The apparent discrepancy between precipitation amounts and natural streamflow (“watershed yield” as hydrologists call it) in the Henry’s Fork watershed was due to three factors. First, the highest precipitation amounts (116% of average SWE and 119% of average precipitation) in the watershed occurred in the upper Henry’s Fork, where streamflow is dominated by groundwater. Response to precipitation in groundwater springs is attenuated over several years, meaning that the full effect of this year’s precipitation in the upper Henry’s Fork will be realized over the next few years, not in this water year alone.
Second, 11% of total water-year precipitation occurred in the last 25 days of the water year, so this precipitation had negligible effect on total water-year streamflow. Without the September precipitation, the water-year total would have been around 104% of average instead of 114% of average, but total natural flow would have dropped only a percentage point to 97% of average.
Lastly and most importantly, soil moisture was very low at the beginning of the water year due to very dry conditions last July through October. Furthermore, last year’s snowpack began accumulating before the ground froze, allowing much of this spring’s snowmelt to replenish soil moisture rather than run off into streams. In the moisture availability graph, note that moisture (precipitation minus evapotranspiration) was well below average until February’s record-setting precipitation started, fell back below average in June, and didn’t recover again until the middle of September. Although the data in that graphic come from the valley areas, they represent conditions across the whole watershed.
Despite below-average natural flow over the whole water year, the cool spring played a key role in limiting the need for draft of Island Park Reservoir to meet irrigation demand. In the natural flow graphic, you will see a big “hole” in the hydrograph during May and another smaller one in late June. These were extended periods of time during which natural flow was well below average, indicating below-average contribution from snowmelt. The snow that would have melted during those periods melted in late June and early July instead, maintaining average to slightly above-average from June 30 to July 13, which, on average, is the period of greatest irrigation diversion.
From the standpoint of Island Park Reservoir management and fishing conditions, the biggest story of the year was continued improvement in natural flow in the upper Henry’s Fork subwatershed. Natural flow there improved for the third year in a row, reflecting ongoing recovery from the 2013-2016 drought. In general, the groundwater springs in the upper Henry’s Fork respond to precipitation over a time frame of 3-5 years. The upward trend in the three-year average precipitation graph illustrates nearly continuous recovery from the drought in terms of precipitation, and this has been realized in continuous, albeit incremental, improvement in water supply in the upper Henry’s Fork. Although still below the 1978-2019 average, natural flow in the upper Henry’s Fork rose above the 1930-2019 average for the first time since 2012. Improved streamflow in the upper Henry’s Fork balanced water supply across the three subwatersheds much better than it has been in many years—97% of average in upper Henry’s, 103% of average in Fall River, and 96% of average in Teton River.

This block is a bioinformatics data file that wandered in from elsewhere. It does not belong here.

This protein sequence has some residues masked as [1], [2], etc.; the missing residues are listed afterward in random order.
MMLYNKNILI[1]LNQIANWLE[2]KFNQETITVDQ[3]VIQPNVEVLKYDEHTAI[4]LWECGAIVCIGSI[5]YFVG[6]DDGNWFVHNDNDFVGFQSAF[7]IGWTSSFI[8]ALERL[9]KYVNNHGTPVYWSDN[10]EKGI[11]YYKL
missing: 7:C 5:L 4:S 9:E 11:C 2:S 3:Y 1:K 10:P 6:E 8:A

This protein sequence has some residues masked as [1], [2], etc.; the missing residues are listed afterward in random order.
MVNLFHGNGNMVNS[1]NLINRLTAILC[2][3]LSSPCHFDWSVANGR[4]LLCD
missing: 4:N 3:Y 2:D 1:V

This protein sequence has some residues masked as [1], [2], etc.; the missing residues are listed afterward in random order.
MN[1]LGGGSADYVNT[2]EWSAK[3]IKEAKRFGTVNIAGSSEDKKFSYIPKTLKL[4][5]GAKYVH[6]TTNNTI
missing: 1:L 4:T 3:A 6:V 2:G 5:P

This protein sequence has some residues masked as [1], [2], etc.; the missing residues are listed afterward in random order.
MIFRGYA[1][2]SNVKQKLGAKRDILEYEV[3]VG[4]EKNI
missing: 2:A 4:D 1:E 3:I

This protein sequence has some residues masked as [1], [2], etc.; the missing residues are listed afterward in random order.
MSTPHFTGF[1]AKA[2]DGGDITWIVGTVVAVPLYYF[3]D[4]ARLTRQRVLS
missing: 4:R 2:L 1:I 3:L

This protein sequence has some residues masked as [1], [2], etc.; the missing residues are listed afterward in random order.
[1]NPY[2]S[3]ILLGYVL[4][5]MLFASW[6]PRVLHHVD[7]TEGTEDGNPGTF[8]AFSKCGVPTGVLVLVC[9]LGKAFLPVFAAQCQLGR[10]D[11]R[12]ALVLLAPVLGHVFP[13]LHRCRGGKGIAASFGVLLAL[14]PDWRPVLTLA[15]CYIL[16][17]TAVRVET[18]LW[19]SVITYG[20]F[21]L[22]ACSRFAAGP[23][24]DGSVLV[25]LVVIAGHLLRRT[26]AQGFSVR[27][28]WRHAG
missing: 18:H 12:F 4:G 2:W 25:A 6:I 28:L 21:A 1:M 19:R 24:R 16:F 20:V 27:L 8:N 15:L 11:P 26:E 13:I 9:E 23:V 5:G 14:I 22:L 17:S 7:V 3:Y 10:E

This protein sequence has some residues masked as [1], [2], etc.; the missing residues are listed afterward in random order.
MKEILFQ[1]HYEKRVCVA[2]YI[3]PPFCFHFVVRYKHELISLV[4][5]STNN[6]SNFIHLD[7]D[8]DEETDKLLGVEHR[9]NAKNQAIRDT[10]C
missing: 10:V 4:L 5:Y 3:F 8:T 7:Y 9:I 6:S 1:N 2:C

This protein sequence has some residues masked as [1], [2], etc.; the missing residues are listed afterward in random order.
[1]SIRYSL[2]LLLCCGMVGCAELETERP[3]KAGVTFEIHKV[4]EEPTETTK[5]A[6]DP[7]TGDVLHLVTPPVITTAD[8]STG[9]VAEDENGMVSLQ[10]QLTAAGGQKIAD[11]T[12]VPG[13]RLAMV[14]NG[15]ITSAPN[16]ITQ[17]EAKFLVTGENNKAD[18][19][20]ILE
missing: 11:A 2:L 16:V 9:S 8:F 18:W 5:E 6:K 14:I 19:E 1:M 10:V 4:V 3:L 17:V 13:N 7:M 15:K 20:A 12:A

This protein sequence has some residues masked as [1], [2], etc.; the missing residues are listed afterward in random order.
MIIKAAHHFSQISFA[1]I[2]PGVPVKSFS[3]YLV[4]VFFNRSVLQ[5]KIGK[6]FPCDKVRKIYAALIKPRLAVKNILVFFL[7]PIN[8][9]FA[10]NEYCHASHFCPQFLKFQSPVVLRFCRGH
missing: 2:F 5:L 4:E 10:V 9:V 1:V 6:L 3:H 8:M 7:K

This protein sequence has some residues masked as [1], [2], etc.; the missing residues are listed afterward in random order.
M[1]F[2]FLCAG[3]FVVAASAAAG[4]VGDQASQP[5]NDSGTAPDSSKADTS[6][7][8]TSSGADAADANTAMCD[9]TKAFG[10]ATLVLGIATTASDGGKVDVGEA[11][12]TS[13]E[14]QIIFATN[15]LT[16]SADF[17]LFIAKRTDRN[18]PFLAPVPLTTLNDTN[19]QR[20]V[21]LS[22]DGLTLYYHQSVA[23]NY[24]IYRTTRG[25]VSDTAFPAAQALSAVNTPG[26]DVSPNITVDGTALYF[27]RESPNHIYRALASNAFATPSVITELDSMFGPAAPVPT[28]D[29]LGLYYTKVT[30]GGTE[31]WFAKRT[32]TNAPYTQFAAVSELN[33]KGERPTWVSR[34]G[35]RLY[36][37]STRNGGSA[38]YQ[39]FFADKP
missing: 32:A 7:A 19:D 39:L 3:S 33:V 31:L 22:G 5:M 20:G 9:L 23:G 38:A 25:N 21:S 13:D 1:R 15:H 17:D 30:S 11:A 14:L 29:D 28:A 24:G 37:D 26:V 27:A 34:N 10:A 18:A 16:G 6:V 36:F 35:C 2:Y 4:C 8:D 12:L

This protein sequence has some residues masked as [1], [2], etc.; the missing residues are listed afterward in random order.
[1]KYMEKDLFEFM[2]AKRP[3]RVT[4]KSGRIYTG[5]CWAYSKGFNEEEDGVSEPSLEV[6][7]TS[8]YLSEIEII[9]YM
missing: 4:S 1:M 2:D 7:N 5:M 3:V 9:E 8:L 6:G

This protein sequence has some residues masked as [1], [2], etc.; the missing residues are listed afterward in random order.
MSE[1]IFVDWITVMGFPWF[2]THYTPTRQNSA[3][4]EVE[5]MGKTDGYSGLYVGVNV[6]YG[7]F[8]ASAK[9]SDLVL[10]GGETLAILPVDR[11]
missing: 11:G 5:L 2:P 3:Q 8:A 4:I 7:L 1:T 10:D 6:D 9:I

Irrigation diversion followed typical patterns for most of the spring and summer. During periods of cool, wet weather during the springtime, diversion dropped below average, increasing again during warm, dry periods. This kept total diversion close to average prior to July. Because the summer was dry overall, and soil moisture decreased steadily from mid-June until early September. This resulted in above-average diversion over most of July and then again from mid-August until early September. However, cool weather preserved snowpack in the Teton Range well into July, delaying need for draft of the reservoir system to meet irrigation demand.
Following the usual decrease that occurs in late July and early August when hay is being cut and grain is done, diversion increased again in the middle of August. Due to a three-week period of warm temperatures and little precipitation, diversion stayed at around 125% of average for several weeks. During that time, moisture availability (precipitation minus evapotranspiration) fell to around three inches below average. Autumn rains began on September 6, and diversion dropped over 1,000 cfs within a week, ending need for storage draft by September 9. Diversion remained below average over the remainder of September, and the three-inch moisture deficit was quickly erased by the end of the month.
Draft of Island Park Reservoir started on July 12, 9 days later than average and ended on September 9, 4 days earlier than average. My “600-cfs” rule of thumb performed well again; start and end of reservoir draft occurred within a few days of when natural equaled 600 cfs of total diversion. The 600 cfs figure is roughly what is needed in excess of diversions to account for stream channel losses and to leave enough flow in the South Fork Teton River and the lower Henry’s Fork to provide enough hydraulic head at the downstream-most canal diversions. As expected, need for storage draft coincided well with need for delivery of water to the Teton River through the Crosscut Canal. Crosscut delivery first increased to 100 cfs on July 18 and averaged over 200 cfs through September 9, when delivery was no longer needed to meet demand on the Teton River.